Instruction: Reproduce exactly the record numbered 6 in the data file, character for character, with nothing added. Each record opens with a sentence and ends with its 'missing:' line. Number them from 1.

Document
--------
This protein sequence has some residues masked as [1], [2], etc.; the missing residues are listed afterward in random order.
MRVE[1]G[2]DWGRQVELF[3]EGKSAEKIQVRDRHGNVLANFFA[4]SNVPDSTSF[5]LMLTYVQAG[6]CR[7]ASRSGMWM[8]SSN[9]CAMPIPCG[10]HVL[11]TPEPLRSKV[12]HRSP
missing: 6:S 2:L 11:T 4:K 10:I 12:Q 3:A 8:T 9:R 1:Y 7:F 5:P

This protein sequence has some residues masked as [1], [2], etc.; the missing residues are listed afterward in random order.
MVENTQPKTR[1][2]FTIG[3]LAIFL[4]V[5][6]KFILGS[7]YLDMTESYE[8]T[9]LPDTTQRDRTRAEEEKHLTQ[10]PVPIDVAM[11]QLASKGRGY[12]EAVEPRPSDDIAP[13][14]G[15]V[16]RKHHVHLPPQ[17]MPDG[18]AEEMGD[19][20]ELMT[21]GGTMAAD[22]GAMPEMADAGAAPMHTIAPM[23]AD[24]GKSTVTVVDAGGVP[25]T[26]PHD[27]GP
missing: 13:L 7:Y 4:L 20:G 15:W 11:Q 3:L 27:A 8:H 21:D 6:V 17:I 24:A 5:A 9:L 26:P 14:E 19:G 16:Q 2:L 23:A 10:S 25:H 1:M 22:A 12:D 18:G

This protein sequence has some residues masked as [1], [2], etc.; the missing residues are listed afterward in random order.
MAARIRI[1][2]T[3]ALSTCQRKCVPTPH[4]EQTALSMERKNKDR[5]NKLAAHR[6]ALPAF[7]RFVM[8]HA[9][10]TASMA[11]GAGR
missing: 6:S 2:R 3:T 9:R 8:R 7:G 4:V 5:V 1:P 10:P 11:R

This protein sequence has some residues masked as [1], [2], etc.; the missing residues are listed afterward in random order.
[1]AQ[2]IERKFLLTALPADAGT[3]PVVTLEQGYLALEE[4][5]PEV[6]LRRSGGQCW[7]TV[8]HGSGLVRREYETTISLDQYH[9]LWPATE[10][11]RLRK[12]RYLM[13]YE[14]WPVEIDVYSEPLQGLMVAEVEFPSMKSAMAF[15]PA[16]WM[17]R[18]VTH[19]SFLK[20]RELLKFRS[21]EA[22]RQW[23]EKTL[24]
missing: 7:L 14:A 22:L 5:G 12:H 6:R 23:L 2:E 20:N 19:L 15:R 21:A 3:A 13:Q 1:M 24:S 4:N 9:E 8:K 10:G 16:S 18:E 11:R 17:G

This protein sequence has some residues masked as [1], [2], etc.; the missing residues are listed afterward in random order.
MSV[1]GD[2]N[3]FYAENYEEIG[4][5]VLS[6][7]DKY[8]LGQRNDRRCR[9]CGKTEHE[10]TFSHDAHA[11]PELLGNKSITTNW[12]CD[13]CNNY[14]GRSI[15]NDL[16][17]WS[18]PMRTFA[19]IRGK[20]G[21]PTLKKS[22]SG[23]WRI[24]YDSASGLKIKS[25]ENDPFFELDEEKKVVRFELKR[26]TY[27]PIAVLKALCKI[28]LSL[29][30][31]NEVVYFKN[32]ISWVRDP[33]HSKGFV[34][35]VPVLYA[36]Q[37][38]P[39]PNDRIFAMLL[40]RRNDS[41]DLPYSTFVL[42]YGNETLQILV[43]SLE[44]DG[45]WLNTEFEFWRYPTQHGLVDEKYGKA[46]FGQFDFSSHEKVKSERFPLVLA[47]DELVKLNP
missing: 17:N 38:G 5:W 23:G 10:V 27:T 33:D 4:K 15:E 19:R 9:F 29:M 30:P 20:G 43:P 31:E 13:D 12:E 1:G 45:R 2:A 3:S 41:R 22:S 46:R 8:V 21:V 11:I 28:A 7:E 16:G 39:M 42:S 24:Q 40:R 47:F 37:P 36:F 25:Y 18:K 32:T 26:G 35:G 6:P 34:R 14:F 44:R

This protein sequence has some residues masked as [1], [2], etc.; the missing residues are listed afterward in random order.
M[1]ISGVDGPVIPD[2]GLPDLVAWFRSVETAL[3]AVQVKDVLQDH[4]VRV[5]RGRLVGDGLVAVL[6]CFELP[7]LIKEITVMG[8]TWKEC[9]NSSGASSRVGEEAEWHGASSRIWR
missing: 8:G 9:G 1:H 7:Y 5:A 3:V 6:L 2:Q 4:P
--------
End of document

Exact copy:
This protein sequence has some residues masked as [1], [2], etc.; the missing residues are listed afterward in random order.
M[1]ISGVDGPVIPD[2]GLPDLVAWFRSVETAL[3]AVQVKDVLQDH[4]VRV[5]RGRLVGDGLVAVL[6]CFELP[7]LIKEITVMG[8]TWKEC[9]NSSGASSRVGEEAEWHGASSRIWR
missing: 8:G 9:G 1:H 7:Y 5:A 3:V 6:L 2:Q 4:P